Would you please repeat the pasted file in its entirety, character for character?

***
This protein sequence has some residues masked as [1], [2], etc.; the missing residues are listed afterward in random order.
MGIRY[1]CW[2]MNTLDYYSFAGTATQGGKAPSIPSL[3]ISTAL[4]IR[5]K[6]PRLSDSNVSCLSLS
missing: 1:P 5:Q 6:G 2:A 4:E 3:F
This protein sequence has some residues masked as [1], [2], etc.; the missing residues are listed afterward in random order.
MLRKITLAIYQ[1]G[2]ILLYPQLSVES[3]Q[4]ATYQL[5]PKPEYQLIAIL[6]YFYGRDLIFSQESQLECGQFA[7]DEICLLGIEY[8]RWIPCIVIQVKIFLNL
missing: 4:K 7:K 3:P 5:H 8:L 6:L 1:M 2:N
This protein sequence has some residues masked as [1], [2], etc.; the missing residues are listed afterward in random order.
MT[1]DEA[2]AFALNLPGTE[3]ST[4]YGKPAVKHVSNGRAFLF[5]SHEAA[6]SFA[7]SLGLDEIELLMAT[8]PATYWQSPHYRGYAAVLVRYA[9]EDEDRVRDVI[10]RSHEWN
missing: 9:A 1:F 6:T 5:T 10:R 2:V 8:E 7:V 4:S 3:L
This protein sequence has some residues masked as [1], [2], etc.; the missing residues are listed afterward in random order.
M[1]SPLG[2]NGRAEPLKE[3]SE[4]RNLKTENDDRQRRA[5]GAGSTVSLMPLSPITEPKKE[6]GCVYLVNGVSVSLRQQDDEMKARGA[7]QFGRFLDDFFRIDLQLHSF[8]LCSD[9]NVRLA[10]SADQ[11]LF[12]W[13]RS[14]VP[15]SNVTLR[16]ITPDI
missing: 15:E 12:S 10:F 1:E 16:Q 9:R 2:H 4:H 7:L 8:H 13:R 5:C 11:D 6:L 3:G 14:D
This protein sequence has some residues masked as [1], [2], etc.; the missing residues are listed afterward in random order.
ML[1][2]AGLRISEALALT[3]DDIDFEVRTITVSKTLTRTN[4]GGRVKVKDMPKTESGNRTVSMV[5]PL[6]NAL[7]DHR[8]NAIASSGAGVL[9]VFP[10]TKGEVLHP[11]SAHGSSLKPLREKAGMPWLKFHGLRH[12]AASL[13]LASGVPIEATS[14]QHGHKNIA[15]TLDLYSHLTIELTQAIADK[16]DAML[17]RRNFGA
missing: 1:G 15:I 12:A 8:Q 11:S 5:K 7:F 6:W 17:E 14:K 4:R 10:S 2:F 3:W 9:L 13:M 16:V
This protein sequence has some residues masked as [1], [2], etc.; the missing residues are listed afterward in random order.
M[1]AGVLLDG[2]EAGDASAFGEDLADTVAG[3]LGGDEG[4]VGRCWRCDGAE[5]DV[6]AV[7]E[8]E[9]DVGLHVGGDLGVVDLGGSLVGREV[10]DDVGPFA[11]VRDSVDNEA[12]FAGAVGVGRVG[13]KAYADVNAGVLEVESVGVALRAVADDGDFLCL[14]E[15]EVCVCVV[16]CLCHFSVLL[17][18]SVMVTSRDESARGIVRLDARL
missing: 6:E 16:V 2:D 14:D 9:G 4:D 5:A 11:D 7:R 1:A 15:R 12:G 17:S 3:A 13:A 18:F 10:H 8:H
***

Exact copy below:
This protein sequence has some residues masked as [1], [2], etc.; the missing residues are listed afterward in random order.
MGIRY[1]CW[2]MNTLDYYSFAGTATQGGKAPSIPSL[3]ISTAL[4]IR[5]K[6]PRLSDSNVSCLSLS
missing: 1:P 5:Q 6:G 2:A 4:E 3:F
This protein sequence has some residues masked as [1], [2], etc.; the missing residues are listed afterward in random order.
MLRKITLAIYQ[1]G[2]ILLYPQLSVES[3]Q[4]ATYQL[5]PKPEYQLIAIL[6]YFYGRDLIFSQESQLECGQFA[7]DEICLLGIEY[8]RWIPCIVIQVKIFLNL
missing: 4:K 7:K 3:P 5:H 8:L 6:L 1:M 2:N
This protein sequence has some residues masked as [1], [2], etc.; the missing residues are listed afterward in random order.
MT[1]DEA[2]AFALNLPGTE[3]ST[4]YGKPAVKHVSNGRAFLF[5]SHEAA[6]SFA[7]SLGLDEIELLMAT[8]PATYWQSPHYRGYAAVLVRYA[9]EDEDRVRDVI[10]RSHEWN
missing: 9:A 1:F 6:T 5:T 10:R 2:V 8:E 7:V 4:S 3:L
This protein sequence has some residues masked as [1], [2], etc.; the missing residues are listed afterward in random order.
M[1]SPLG[2]NGRAEPLKE[3]SE[4]RNLKTENDDRQRRA[5]GAGSTVSLMPLSPITEPKKE[6]GCVYLVNGVSVSLRQQDDEMKARGA[7]QFGRFLDDFFRIDLQLHSF[8]LCSD[9]NVRLA[10]SADQ[11]LF[12]W[13]RS[14]VP[15]SNVTLR[16]ITPDI
missing: 15:E 12:S 10:F 1:E 16:Q 9:R 2:H 4:H 7:L 8:H 13:R 5:C 11:D 6:L 3:G 14:D
This protein sequence has some residues masked as [1], [2], etc.; the missing residues are listed afterward in random order.
ML[1][2]AGLRISEALALT[3]DDIDFEVRTITVSKTLTRTN[4]GGRVKVKDMPKTESGNRTVSMV[5]PL[6]NAL[7]DHR[8]NAIASSGAGVL[9]VFP[10]TKGEVLHP[11]SAHGSSLKPLREKAGMPWLKFHGLRH[12]AASL[13]LASGVPIEATS[14]QHGHKNIA[15]TLDLYSHLTIELTQAIADK[16]DAML[17]RRNFGA
missing: 1:G 15:I 12:A 8:Q 11:S 5:K 7:F 6:W 17:E 14:K 4:R 10:S 2:F 3:W 9:L 13:M 16:V
This protein sequence has some residues masked as [1], [2], etc.; the missing residues are listed afterward in random order.
M[1]AGVLLDG[2]EAGDASAFGEDLADTVAG[3]LGGDEG[4]VGRCWRCDGAE[5]DV[6]AV[7]E[8]E[9]DVGLHVGGDLGVVDLGGSLVGREV[10]DDVGPFA[11]VRDSVDNEA[12]FAGAVGVGRVG[13]KAYADVNAGVLEVESVGVALRAVADDGDFLCL[14]E[15]EVCVCVV[16]CLCHFSVLL[17][18]SVMVTSRDESARGIVRLDARL
missing: 6:E 16:V 2:D 14:D 9:G 4:D 5:A 11:D 7:R 1:A 15:R 12:G 17:S 3:A 13:A 18:F 10:H 8:H